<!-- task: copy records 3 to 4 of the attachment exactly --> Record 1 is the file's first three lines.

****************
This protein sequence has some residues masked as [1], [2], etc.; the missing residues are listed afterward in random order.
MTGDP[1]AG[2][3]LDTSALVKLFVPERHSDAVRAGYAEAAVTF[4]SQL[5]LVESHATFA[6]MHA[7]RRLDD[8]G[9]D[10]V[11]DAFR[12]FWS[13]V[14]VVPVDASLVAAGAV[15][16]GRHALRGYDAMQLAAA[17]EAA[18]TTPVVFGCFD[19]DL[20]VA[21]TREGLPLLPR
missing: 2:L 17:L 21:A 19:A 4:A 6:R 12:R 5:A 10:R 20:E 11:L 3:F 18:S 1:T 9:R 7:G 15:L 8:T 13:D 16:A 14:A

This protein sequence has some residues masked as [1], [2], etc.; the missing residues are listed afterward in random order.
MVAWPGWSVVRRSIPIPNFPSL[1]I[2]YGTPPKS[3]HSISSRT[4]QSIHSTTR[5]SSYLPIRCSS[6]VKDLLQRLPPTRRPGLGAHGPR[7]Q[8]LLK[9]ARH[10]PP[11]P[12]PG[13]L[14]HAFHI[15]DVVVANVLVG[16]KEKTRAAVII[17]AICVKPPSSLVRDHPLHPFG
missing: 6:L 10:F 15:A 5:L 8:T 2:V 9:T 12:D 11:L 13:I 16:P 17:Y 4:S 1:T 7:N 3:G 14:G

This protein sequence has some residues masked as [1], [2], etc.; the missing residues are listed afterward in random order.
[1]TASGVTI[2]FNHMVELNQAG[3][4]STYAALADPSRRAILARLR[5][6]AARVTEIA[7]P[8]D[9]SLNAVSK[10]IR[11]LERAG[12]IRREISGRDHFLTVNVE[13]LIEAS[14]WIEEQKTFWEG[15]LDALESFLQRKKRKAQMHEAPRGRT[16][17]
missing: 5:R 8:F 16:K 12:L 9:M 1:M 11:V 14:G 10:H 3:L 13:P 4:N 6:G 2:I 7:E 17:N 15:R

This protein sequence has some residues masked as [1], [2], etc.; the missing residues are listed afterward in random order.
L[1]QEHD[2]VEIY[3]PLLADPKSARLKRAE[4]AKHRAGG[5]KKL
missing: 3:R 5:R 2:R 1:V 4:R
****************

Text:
This protein sequence has some residues masked as [1], [2], etc.; the missing residues are listed afterward in random order.
[1]TASGVTI[2]FNHMVELNQAG[3][4]STYAALADPSRRAILARLR[5][6]AARVTEIA[7]P[8]D[9]SLNAVSK[10]IR[11]LERAG[12]IRREISGRDHFLTVNVE[13]LIEAS[14]WIEEQKTFWEG[15]LDALESFLQRKKRKAQMHEAPRGRT[16][17]
missing: 5:R 8:F 16:K 12:L 9:M 1:M 11:V 14:G 10:H 3:L 13:P 4:N 6:G 2:I 7:E 17:N 15:R

This protein sequence has some residues masked as [1], [2], etc.; the missing residues are listed afterward in random order.
L[1]QEHD[2]VEIY[3]PLLADPKSARLKRAE[4]AKHRAGG[5]KKL
missing: 3:R 5:R 2:R 1:V 4:R